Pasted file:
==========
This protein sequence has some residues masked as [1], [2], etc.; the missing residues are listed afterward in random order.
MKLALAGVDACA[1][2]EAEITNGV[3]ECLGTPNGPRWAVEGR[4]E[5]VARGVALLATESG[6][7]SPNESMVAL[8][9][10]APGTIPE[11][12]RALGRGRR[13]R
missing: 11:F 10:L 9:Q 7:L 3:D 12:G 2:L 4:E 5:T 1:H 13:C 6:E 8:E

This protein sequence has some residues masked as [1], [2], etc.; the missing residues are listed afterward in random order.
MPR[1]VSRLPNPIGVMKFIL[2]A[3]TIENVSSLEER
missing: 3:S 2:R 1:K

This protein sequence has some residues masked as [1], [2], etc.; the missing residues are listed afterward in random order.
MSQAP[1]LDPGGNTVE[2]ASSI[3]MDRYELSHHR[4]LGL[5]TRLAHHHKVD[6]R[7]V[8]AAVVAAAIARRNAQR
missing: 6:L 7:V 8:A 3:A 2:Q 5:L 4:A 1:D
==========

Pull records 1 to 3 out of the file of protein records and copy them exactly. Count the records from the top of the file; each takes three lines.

This protein sequence has some residues masked as [1], [2], etc.; the missing residues are listed afterward in random order.
MKLALAGVDACA[1][2]EAEITNGV[3]ECLGTPNGPRWAVEGR[4]E[5]VARGVALLATESG[6][7]SPNESMVAL[8][9][10]APGTIPE[11][12]RALGRGRR[13]R
missing: 11:F 10:L 9:Q 7:L 3:D 12:G 2:L 4:E 5:T 1:H 13:C 6:E 8:E

This protein sequence has some residues masked as [1], [2], etc.; the missing residues are listed afterward in random order.
MPR[1]VSRLPNPIGVMKFIL[2]A[3]TIENVSSLEER
missing: 3:S 2:R 1:K

This protein sequence has some residues masked as [1], [2], etc.; the missing residues are listed afterward in random order.
MSQAP[1]LDPGGNTVE[2]ASSI[3]MDRYELSHHR[4]LGL[5]TRLAHHHKVD[6]R[7]V[8]AAVVAAAIARRNAQR
missing: 6:L 7:V 8:A 3:A 2:Q 5:L 4:A 1:D